European Geo-Stationary Satellite Navigation System (EGNOS) is the joint venture of European institutions and space industries to show their strong commitment in the development and system operations. Thanks to interoperability of the different SBAS. European’s EGNOS ensures international cooperation as well as European Independence. The European Tripartite Group composed of the European Space Agency (ESA), the European community and EUROCONTROL, the European organization for safety of air navigation, manages EGNOS. In view of the operational implementation to come, the seven major European Air traffic Service Providers are on the way to from a legal entity. The EGNOS operator and infrastructure group (EOIG), France DGCA, German DFS, Italian ENAV, NAVEP of Portugal, Spanish AENA, Swiss control of Switzerland and NAST of United Kingdom. In addition the CNES (Frabce Space Agency) the Norwegian Mapping Authority and major European air traffic management service providers actively contribute to the development and the future operation of EGNOS. All are part of the collaborator framework of the EGNOS program. The EGNOS service augments the GPS and GLONASS signals. The two satellites system sends a positioning signal to the user. The ranging and monitoring station network acquire, firstly the ranging signal generated by two constellations and GEOS, and secondly atmospheric data. This project is under technical demonstration phase.
The MTSAT (Multi functional Transport Satellites) Satellite based Augmentation Systems (MSAS) is the wide area augmentation system being developed by the Japan Civil Aviation Bureau (JCAB) for civil Aviation. This space based augmentation system will provide enroute through PA navigating services for all the aircraft within Japan airspace. The MSAS employs a ranging function to generate GPS like signals and enable aircraft to use MTSAT as a 25th GPS satellite. The MSAS is similar in function to the WAAS (USA). Information on real time conditions ofthe GPS constellations transmitted to each aircraft via the integrity function of MSAS, while the differential corrections function provides ranging error data to each aircraft. MSAS uses advanced technologies such as satellites orbit ranging and ionospheric and troposphere delay estimation assumption to ensure the reliability of these functions. MSAS has planned for two GEOS. They are: MTSAT-1R and MTSAT–2. MTSAT-1R is in the orbit since year 2004 and MTSAT-2 is expected to be launched in the year 2005. After completion of the certification MSAS will be commissioned and be operational using only MTSAT-1R from 2005 and dual operation will be commissioned in the year 2006 using MTSAT-IR and MTSAT-2.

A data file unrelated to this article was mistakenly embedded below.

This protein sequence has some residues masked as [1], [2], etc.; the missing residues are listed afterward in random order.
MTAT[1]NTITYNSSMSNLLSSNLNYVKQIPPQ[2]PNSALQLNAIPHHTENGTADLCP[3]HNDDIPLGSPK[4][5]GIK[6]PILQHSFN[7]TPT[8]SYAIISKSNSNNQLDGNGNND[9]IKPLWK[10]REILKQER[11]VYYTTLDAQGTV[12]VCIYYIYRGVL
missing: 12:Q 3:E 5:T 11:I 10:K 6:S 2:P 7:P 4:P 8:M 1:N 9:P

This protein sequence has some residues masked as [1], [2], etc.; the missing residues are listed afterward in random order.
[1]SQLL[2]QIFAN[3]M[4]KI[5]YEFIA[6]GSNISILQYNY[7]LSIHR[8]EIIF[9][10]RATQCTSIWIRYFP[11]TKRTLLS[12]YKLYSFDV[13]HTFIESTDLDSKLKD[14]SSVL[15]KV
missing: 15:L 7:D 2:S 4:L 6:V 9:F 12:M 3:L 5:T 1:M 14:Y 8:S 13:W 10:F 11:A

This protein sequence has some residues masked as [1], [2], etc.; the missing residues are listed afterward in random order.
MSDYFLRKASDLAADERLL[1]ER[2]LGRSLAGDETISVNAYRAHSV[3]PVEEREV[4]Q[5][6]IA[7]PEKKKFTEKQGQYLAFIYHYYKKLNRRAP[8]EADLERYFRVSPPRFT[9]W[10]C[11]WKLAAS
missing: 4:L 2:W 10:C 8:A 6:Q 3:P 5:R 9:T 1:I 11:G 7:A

The Ground-based Regional Augmentation System (GRAS) is a system providing GNSS augmentation service by which the user receives information directly from groundbased transmitters allowingcontinuous reception of the service over a large geographical area of approximately 370 Km (200NM). The ground component may be interconnected in a network. GRAS supports GNSS operations in all the phases of flight including en-route, terminal and instrument approach etc. GRAS should be viewed as complementary to Satellite Based Augmentation System (SBAS) (such as EGNOS, WAAS, GAGAN and MSAS) and Ground Based Augmentation System (GBAS). GRAS is made up of multiple ground stations with overlapping coverage. However, the service provider will have to ensure that the topology of the ground infrastructures meet the operational requirements. The GRAS SARPs (Standards and Recommended Practices) have been submitted to ICAO for acceptance and amendment in the ICAO Annexure-10 volume I